John Eric Byers: Touch
Dinorá Justice: Come to Me She Said
March 1 – 30 at Gallery NAGA
Gallery NAGA begins March with our first solo exhibition of paintings by Brazilian-born Dinorá Justice and the seventh solo exhibition of furniture by John Eric Byers.
John Eric Byers: Touch and Dinorá Justice: Come to Me She Said are on exhibit from March 1st through March 30th. A reception for the artists and the public will be held at the gallery on Friday, March 1st from 6 to 8 pm.
John Eric Byers Touch
John Eric Byers, now in his late fifties, is the most lauded studio furniture maker of his generation and also perhaps the most active. Focusing his energy on his studio and choosing not to teach, Byers has produced scores of private commissions and has had twenty-five solo exhibitions between 1991 and 2018, including a mid-career retrospective in 2004 at the Fuller Craft Museum in Brockton, Massachusetts.
The newest works are both calm and intense – precise, minimalist forms whose surfaces shimmer with the varying tones and light revealed and reflected by the hundreds upon hundreds of scored lines on every face. This exhibition shows a departure from Byers’ vigorous divoted patterns and presents a new scoring technique that appears varied and organic. He continues his use of self-contained, pure shapes creating a sleek, sexy, contemporary aesthetic.
Like Byer’s past work, the finishes are matte and restrained. This exhibition features only a dazzling, graphite-black and a crisp white color.
John Eric Byers’ work can be found in the permanent collections of the Museum of Arts & Design, New York; the Smithsonian American Art Museum, Washington DC; New Britain Museum of Art, Connecticut; and several other museums. John is the recipient of the Louis Comfort Tiffany Foundation Award and two New York Foundation of the Arts Awards.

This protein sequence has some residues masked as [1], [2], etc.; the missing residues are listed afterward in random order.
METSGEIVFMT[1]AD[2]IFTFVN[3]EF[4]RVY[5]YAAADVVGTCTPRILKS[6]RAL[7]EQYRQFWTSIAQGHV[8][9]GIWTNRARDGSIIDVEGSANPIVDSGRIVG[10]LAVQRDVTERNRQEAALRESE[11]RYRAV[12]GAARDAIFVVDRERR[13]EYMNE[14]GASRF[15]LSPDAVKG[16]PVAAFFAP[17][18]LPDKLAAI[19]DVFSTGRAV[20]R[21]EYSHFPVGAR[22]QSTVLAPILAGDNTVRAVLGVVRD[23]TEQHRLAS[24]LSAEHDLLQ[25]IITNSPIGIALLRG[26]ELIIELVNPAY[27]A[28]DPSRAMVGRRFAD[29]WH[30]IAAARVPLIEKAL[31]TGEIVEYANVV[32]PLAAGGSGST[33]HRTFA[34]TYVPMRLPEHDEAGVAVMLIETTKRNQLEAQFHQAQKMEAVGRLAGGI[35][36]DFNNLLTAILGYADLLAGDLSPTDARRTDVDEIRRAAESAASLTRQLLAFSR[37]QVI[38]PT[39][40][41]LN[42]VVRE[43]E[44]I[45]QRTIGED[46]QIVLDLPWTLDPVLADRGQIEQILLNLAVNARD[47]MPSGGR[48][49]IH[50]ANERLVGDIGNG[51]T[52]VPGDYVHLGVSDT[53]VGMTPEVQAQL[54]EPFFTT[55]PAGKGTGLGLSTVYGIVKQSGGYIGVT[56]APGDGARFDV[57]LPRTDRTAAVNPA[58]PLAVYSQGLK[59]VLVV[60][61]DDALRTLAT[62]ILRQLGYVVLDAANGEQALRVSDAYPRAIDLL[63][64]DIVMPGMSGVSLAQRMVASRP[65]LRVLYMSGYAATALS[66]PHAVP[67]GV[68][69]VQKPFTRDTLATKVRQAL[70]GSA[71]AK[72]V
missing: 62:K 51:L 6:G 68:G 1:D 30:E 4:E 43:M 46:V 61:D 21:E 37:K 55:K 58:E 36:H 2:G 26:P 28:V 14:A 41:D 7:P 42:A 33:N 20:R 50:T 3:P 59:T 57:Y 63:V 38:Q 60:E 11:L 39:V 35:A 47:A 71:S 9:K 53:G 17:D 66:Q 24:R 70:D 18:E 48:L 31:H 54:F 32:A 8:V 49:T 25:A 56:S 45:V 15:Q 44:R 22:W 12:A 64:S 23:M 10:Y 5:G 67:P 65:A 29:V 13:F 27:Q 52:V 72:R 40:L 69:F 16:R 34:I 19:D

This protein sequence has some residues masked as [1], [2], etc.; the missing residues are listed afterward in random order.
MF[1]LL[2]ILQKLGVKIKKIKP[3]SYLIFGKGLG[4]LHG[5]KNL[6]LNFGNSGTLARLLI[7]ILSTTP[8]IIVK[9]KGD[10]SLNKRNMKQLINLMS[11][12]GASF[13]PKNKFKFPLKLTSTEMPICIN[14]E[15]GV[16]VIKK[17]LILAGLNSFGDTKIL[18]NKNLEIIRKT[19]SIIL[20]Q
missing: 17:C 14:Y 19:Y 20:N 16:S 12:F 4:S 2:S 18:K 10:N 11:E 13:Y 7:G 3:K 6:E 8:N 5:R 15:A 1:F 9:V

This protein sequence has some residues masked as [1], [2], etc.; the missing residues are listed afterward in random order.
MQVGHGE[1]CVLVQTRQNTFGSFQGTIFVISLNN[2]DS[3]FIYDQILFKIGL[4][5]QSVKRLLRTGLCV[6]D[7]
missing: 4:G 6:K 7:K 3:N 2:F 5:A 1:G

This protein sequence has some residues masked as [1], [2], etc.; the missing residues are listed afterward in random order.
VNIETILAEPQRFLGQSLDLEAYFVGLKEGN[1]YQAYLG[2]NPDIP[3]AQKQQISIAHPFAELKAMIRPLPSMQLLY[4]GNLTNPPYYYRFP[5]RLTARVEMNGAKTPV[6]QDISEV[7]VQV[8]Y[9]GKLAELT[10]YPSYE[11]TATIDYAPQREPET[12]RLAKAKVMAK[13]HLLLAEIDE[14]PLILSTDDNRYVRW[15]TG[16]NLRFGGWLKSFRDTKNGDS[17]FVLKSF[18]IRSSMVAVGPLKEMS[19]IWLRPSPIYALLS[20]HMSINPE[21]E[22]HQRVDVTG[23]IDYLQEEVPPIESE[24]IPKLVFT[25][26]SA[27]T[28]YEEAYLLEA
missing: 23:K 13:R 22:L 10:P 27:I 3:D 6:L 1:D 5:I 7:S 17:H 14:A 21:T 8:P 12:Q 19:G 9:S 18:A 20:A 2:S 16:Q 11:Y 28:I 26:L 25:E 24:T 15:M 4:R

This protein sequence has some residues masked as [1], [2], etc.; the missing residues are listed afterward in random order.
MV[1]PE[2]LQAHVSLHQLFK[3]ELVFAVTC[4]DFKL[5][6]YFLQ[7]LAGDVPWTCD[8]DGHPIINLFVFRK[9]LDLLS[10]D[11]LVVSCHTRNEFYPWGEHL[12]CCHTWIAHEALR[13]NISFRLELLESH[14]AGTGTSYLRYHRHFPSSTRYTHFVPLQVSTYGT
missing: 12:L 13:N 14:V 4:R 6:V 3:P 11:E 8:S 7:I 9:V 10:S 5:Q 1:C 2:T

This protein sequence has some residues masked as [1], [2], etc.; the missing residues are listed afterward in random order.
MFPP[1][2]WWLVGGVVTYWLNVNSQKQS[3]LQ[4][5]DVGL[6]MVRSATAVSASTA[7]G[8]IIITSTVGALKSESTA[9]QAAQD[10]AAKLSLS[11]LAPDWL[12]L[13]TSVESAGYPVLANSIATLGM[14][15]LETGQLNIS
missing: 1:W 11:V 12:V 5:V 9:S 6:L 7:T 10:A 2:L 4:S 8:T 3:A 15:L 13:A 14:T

Dinorá Justice Come to Me She Said
Exhibiting for the first time at Gallery NAGA is Brazilian-born painter Dinorá Justice. Justice graduated from the School of the Museum of Fine Arts in 2014 and since then has been refining her painting techniques.
Justice begins her process by hand-marbling areas directly onto her canvas. This marbled area, full of swirling, intricate patterns, becomes the jumping off point for her composition. Justice’s figures set in landscapes are all based on paintings done by men. The historical paintings pose the women nude and objectified; Justice, however, transforms them through her use of pattern and color. The female figure becomes an object of power, no longer just one of desire.
Her newest body of work and the work to be shown at NAGA centers around her Odalisque series. In Justice’s artist statement, she writes,
The Odalisque paintings are an ongoing body of work I started in late 2016, which address conscious and unconscious biases regarding traditional associations of nature with the feminine. The linguistic tradition of the expression Mother Nature feminizes the environment, and gives our patriarchal system permission to extend its logic of subjugation and exploitation to nature, with the disastrous results that are pushing us to the brink of climate catastrophe. In this project I work with iconic female figures of the Western canon by painters such as Matisse and Ingres, from a period in their careers in which they explored a fascination with the exotic Middle East through paintings of odalisques, who were quasi-slave women kept in seclusion. In my paintings I substitute trees, plants and flowers for drapery and furniture, forcing a visual relocation of the female form from the realm of the intimate to that of the universal.
Justice was the recipient of the St. Botolph Club Foundation Emerging Artist Grant in 2015, the finalist for the Mass Cultural Council Artist Fellowship in Painting in 2018, and is currently the Scattergood-Moore Artist-in-Residence at Dana Hall Art Gallery in Wellesley, MA. Justice was also included in the exhibition, Fantastical, Political, at the Fitchburg Art Museum in 2018.